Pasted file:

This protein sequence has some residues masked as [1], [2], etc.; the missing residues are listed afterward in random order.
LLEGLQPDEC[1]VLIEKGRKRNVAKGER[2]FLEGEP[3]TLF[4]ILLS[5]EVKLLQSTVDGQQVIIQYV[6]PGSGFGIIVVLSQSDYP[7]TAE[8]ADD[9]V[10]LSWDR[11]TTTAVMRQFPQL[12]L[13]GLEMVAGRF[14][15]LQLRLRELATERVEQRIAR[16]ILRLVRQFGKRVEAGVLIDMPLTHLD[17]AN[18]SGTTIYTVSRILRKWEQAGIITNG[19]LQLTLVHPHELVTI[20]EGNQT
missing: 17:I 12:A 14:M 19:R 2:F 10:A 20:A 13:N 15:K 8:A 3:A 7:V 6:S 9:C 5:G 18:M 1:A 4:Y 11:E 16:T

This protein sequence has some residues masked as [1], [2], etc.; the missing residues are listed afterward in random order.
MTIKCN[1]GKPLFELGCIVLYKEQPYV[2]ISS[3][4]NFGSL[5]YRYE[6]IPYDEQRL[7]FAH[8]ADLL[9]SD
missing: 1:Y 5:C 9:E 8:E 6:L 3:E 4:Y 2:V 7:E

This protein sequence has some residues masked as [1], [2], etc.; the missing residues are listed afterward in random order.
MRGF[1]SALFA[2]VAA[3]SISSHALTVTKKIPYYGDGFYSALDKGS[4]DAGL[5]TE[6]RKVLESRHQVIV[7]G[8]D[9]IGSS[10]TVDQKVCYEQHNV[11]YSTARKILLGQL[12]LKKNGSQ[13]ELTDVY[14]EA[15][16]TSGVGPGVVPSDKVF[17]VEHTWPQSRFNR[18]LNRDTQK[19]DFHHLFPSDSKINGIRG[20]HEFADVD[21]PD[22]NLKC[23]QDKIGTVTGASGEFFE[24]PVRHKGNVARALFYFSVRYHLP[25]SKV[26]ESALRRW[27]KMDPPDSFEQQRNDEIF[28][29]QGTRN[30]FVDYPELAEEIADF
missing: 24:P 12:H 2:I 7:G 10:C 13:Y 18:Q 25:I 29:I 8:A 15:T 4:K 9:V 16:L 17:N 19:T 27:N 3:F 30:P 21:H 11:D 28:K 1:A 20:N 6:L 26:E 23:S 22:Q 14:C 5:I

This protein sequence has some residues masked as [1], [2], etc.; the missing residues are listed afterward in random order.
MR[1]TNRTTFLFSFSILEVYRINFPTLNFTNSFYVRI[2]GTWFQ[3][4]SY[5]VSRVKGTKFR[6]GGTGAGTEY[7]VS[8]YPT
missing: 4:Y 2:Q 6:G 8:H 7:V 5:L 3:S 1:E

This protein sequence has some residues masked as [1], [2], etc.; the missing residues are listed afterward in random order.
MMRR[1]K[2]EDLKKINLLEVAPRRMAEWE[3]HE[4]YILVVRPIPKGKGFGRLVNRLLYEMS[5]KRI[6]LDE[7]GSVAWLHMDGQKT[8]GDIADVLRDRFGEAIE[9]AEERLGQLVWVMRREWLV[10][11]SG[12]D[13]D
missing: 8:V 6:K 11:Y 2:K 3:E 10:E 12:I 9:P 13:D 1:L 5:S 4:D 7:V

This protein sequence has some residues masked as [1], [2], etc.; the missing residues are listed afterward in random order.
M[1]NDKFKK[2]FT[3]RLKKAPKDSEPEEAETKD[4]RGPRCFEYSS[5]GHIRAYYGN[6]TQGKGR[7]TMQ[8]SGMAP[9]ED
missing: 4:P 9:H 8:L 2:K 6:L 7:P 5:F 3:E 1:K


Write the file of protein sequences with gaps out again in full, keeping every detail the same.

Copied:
This protein sequence has some residues masked as [1], [2], etc.; the missing residues are listed afterward in random order.
LLEGLQPDEC[1]VLIEKGRKRNVAKGER[2]FLEGEP[3]TLF[4]ILLS[5]EVKLLQSTVDGQQVIIQYV[6]PGSGFGIIVVLSQSDYP[7]TAE[8]ADD[9]V[10]LSWDR[11]TTTAVMRQFPQL[12]L[13]GLEMVAGRF[14][15]LQLRLRELATERVEQRIAR[16]ILRLVRQFGKRVEAGVLIDMPLTHLD[17]AN[18]SGTTIYTVSRILRKWEQAGIITNG[19]LQLTLVHPHELVTI[20]EGNQT
missing: 17:I 12:A 14:M 19:R 2:F 10:A 20:A 13:N 15:K 8:A 3:A 7:V 6:S 9:C 5:G 18:M 1:A 4:Y 11:E 16:T

This protein sequence has some residues masked as [1], [2], etc.; the missing residues are listed afterward in random order.
MTIKCN[1]GKPLFELGCIVLYKEQPYV[2]ISS[3][4]NFGSL[5]YRYE[6]IPYDEQRL[7]FAH[8]ADLL[9]SD
missing: 1:Y 5:C 9:E 8:E 6:L 3:E 4:Y 2:V 7:E

This protein sequence has some residues masked as [1], [2], etc.; the missing residues are listed afterward in random order.
MRGF[1]SALFA[2]VAA[3]SISSHALTVTKKIPYYGDGFYSALDKGS[4]DAGL[5]TE[6]RKVLESRHQVIV[7]G[8]D[9]IGSS[10]TVDQKVCYEQHNV[11]YSTARKILLGQL[12]LKKNGSQ[13]ELTDVY[14]EA[15][16]TSGVGPGVVPSDKVF[17]VEHTWPQSRFNR[18]LNRDTQK[19]DFHHLFPSDSKINGIRG[20]HEFADVD[21]PD[22]NLKC[23]QDKIGTVTGASGEFFE[24]PVRHKGNVARALFYFSVRYHLP[25]SKV[26]ESALRRW[27]KMDPPDSFEQQRNDEIF[28][29]QGTRN[30]FVDYPELAEEIADF
missing: 24:P 12:H 2:I 7:G 10:C 13:Y 18:Q 25:I 29:I 8:A 15:T 4:K 9:V 16:L 17:N 19:T 27:N 3:F 30:P 21:H 11:D 28:K 1:A 20:N 6:L 26:E 23:S 22:Q 14:C 5:I

This protein sequence has some residues masked as [1], [2], etc.; the missing residues are listed afterward in random order.
MR[1]TNRTTFLFSFSILEVYRINFPTLNFTNSFYVRI[2]GTWFQ[3][4]SY[5]VSRVKGTKFR[6]GGTGAGTEY[7]VS[8]YPT
missing: 4:Y 2:Q 6:G 8:H 7:V 5:L 3:S 1:E

This protein sequence has some residues masked as [1], [2], etc.; the missing residues are listed afterward in random order.
MMRR[1]K[2]EDLKKINLLEVAPRRMAEWE[3]HE[4]YILVVRPIPKGKGFGRLVNRLLYEMS[5]KRI[6]LDE[7]GSVAWLHMDGQKT[8]GDIADVLRDRFGEAIE[9]AEERLGQLVWVMRREWLV[10][11]SG[12]D[13]D
missing: 8:V 6:K 11:Y 2:K 3:E 10:E 12:I 9:P 13:D 1:L 5:S 4:D 7:V

This protein sequence has some residues masked as [1], [2], etc.; the missing residues are listed afterward in random order.
M[1]NDKFKK[2]FT[3]RLKKAPKDSEPEEAETKD[4]RGPRCFEYSS[5]GHIRAYYGN[6]TQGKGR[7]TMQ[8]SGMAP[9]ED
missing: 4:P 9:H 8:L 2:K 6:L 7:P 5:F 3:E 1:K